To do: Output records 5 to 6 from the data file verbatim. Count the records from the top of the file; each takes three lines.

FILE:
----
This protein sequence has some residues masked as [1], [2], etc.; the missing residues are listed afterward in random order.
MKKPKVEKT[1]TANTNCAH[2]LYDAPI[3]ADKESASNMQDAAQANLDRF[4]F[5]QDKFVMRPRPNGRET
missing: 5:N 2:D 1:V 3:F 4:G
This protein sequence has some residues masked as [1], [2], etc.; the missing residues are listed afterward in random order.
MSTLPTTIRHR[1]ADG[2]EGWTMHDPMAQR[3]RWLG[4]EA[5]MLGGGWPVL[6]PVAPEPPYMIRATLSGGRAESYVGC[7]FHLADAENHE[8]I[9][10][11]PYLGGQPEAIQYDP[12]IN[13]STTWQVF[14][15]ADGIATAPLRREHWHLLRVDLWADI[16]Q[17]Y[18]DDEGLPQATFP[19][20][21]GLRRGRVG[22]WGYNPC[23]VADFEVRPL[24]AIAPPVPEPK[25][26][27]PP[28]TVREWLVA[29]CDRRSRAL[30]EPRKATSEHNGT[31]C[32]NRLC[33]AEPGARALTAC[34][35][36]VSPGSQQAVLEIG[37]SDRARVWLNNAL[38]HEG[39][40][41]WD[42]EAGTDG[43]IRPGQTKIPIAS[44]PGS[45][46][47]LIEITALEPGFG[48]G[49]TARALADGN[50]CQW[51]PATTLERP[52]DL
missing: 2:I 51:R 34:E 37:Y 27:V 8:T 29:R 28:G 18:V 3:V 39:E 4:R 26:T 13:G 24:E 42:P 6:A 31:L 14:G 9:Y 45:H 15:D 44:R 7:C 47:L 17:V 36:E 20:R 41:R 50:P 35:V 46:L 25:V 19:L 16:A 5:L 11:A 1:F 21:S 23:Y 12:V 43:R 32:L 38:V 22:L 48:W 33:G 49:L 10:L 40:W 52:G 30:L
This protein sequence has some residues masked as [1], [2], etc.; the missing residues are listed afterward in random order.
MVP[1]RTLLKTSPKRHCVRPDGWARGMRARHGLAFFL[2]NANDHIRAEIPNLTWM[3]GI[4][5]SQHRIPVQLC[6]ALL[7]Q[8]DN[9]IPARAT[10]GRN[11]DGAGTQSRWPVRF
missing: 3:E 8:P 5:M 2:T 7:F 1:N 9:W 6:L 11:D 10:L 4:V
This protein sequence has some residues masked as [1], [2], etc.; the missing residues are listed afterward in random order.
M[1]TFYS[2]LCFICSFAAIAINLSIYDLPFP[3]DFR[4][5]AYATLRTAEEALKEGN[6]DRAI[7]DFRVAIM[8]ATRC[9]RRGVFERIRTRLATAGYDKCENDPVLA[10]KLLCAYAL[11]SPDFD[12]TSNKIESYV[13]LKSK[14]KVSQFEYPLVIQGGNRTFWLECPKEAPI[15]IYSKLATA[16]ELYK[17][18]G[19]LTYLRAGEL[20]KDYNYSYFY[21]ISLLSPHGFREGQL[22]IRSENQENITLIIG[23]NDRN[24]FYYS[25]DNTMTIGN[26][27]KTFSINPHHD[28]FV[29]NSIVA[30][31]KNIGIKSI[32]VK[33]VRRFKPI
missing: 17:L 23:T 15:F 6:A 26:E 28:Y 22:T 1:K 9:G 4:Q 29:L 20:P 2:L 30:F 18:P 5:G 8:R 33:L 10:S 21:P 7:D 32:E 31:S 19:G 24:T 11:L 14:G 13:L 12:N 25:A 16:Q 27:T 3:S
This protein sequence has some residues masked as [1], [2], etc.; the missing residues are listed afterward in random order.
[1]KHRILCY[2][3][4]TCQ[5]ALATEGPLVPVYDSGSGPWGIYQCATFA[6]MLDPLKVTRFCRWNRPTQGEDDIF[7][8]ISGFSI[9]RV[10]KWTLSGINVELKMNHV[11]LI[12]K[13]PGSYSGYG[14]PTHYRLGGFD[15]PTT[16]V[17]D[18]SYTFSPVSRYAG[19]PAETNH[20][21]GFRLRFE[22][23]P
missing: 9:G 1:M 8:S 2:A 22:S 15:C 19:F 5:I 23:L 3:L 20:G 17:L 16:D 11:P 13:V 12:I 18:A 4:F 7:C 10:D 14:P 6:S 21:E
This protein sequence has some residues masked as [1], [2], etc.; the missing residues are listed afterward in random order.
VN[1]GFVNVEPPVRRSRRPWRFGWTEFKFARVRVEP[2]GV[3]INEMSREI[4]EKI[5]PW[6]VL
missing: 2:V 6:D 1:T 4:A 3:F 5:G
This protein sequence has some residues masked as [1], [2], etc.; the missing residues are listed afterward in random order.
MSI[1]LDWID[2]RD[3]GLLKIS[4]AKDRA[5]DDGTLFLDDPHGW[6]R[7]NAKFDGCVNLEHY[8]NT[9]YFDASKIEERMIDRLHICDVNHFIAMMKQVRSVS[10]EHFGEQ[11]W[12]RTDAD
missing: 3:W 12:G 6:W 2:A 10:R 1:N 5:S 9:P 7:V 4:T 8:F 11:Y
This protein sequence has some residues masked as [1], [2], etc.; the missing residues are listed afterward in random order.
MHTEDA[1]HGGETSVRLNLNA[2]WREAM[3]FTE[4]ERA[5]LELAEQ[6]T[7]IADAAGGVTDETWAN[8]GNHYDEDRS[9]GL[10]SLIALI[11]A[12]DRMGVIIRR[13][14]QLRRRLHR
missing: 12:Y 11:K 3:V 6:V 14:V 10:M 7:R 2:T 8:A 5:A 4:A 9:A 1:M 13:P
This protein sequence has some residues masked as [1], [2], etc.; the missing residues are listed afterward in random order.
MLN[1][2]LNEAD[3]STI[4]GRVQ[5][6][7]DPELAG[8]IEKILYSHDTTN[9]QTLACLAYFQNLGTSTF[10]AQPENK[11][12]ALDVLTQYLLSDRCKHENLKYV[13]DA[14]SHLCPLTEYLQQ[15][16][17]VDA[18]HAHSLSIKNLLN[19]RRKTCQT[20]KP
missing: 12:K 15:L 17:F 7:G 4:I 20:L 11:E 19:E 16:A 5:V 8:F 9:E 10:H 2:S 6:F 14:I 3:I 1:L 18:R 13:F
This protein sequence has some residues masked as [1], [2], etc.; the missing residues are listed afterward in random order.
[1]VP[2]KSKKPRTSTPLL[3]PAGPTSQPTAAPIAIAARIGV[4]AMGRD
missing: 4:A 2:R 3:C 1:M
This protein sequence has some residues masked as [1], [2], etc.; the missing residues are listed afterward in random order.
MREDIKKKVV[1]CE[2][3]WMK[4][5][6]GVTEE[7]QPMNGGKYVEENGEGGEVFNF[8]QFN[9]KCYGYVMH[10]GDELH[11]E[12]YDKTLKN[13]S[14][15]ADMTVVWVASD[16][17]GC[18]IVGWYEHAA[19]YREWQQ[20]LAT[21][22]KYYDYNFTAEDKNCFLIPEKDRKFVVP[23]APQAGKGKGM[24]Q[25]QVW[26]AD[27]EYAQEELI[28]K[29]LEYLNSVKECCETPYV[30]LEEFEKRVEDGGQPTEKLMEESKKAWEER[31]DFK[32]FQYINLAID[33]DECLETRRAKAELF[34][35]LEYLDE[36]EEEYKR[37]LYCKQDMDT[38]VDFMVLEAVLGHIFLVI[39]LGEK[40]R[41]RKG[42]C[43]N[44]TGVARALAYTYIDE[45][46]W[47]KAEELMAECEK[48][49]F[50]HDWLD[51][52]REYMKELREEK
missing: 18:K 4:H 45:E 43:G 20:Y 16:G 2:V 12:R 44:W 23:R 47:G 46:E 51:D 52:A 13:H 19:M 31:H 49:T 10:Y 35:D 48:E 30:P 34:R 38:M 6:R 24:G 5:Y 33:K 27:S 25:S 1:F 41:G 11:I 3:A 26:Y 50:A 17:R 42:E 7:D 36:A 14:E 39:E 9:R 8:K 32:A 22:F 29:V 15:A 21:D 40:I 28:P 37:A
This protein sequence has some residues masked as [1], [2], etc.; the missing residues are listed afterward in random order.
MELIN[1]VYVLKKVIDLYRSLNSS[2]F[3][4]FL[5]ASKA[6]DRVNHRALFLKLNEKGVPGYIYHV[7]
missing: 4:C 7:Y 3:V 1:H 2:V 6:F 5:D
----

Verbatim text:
This protein sequence has some residues masked as [1], [2], etc.; the missing residues are listed afterward in random order.
[1]KHRILCY[2][3][4]TCQ[5]ALATEGPLVPVYDSGSGPWGIYQCATFA[6]MLDPLKVTRFCRWNRPTQGEDDIF[7][8]ISGFSI[9]RV[10]KWTLSGINVELKMNHV[11]LI[12]K[13]PGSYSGYG[14]PTHYRLGGFD[15]PTT[16]V[17]D[18]SYTFSPVSRYAG[19]PAETNH[20][21]GFRLRFE[22][23]P
missing: 9:G 1:M 8:S 2:A 22:S 15:C 19:F 5:I 23:L 3:L 20:G 17:L 16:D 11:P 13:V 12:I 18:A 4:F 7:C 10:D 14:P 6:S 21:E
This protein sequence has some residues masked as [1], [2], etc.; the missing residues are listed afterward in random order.
VN[1]GFVNVEPPVRRSRRPWRFGWTEFKFARVRVEP[2]GV[3]INEMSREI[4]EKI[5]PW[6]VL
missing: 2:V 6:D 1:T 4:A 3:F 5:G